My First Mother's DayWednesday, May 18, 2016
Mother's Day is a bit of a strange day for me.
I've spent so many years desperately wanting to be a mother. So many years spending a significant portion of Mother's Day crying my eyes out in the fetal position in our bed after putting on a happy face for loved ones. So many years feeling left out as relative and relative, and friend after friend, were inducted into the elusive, exclusive Mom Club. Even something that has (sometimes, especially in the earlier years) brought me a little bit of peace and hope in regards to my infertility, my faith, didn't help on Mother's Day; the one Mother's Day we spent in a church was so depressing for me that I haven't been in a church on Mother's Day since.
I normally dread Mother's Day.
But this year was different.
This year, I have two amazing little boys. And though I did not give birth to them, I am their mommy. For the first time, I actually looked forward to Mother's Day.
I have always been the kind of person who builds things up in my head. This often ends up with me being upset because I always set my expectations too high. That kind of happened this year.
Tom and the boys game me an amazingly thoughtful (and extremely appropriate) gift: a heart made up of puzzle pieces, with each piece having a different name of someone (two-legged or four-legged) who makes our family complete. He even put the boys' nicknames on there instead of their real names so that I could share it with others. It fits our family perfectly.
The Wednesday before Mother's Day was a very bad day, probably the worst behavior-wise since we've had the boys.
I was at my wits' end.
In an effort to cheer me up, Tom gave me my gift a few days early. It worked.
However, when we got to Mother's Day, since I'd already gotten my gift, it felt like any other Sunday. We woke up, had breakfast, hung out at home, had lunch with my best friend's family, cleaned a little, watched TV, and went to bed. Somewhere in there, I found myself crying in my bed again, which I certainly hadn't expected.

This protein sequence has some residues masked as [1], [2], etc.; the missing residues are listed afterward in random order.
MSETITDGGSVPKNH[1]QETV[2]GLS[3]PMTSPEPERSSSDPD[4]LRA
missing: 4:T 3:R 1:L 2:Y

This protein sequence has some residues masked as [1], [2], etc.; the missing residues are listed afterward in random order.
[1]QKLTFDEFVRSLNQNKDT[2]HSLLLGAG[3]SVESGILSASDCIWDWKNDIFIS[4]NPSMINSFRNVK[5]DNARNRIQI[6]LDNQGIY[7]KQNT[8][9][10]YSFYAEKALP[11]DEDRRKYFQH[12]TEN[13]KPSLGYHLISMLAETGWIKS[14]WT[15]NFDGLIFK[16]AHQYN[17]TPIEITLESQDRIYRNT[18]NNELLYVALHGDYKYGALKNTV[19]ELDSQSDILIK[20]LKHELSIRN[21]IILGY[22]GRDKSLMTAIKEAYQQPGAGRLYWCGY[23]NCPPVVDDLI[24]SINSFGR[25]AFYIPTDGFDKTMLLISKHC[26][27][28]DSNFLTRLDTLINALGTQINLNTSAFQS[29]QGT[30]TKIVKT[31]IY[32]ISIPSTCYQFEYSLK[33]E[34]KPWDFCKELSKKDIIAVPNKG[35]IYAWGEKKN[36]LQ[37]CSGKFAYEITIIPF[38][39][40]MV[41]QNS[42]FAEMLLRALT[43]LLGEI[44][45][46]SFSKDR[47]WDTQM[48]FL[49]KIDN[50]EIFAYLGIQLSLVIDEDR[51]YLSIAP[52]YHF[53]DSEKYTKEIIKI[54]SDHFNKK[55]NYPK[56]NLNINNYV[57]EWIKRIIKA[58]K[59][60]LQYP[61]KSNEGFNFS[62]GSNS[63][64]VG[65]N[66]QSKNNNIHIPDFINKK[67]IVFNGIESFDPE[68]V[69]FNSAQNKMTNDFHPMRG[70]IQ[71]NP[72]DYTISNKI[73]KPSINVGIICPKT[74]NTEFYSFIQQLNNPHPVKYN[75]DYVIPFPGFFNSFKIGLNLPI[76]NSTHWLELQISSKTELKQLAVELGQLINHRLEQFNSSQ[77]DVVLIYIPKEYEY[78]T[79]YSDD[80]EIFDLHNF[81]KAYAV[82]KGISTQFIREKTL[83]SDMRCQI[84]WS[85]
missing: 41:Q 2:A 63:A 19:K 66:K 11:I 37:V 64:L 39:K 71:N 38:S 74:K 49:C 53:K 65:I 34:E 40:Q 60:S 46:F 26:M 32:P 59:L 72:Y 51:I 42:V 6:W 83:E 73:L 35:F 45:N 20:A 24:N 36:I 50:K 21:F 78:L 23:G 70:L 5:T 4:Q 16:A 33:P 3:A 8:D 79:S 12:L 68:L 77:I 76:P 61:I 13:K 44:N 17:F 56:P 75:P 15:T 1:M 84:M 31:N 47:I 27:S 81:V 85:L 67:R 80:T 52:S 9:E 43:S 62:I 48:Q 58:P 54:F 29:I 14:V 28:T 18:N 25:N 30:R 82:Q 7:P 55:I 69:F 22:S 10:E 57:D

I feel so bad about that. I think it was a combination of things: the fact that the day didn't feel special, the fact that I'm still infertile, and the fact that my hormones and my uterus can't get their act together and are wreaking havoc on my lady bits. Tom felt really guilty, which made me feel even more horrible. And then I just kept making it worse, because when I'm upset, I have a tendency to do that. It's definitely not my finest trait.
Later that night, some time after Game of Thrones, it hit me how utterly selfish I was being.
I had spent so many years dreaming of being a mother, and here I was, finally a mother on Mother's Day, pouting like Veruca Salt because things didn't go the way I had hoped they would.
Yes, I had high hopes for my first Mother's Day, but Mother's Day isn't what matters.
Actually being a mother does.
Loving my boys matters. Making sure they feel safe matters. Making sure they're comforted matters. Engaging their brains and giving them new experiences matters. Giving all the hugs and kisses they can stand matters.
Mother's Day is great and all, but Mother's Day is meaningless in the long run. Fifty years from now, I won't care that I didn't wake up to flowers and jewelry on my first Mother's Day, but I will rejoice in the fact that these precious boys made me a mother that year.
And that is what matters.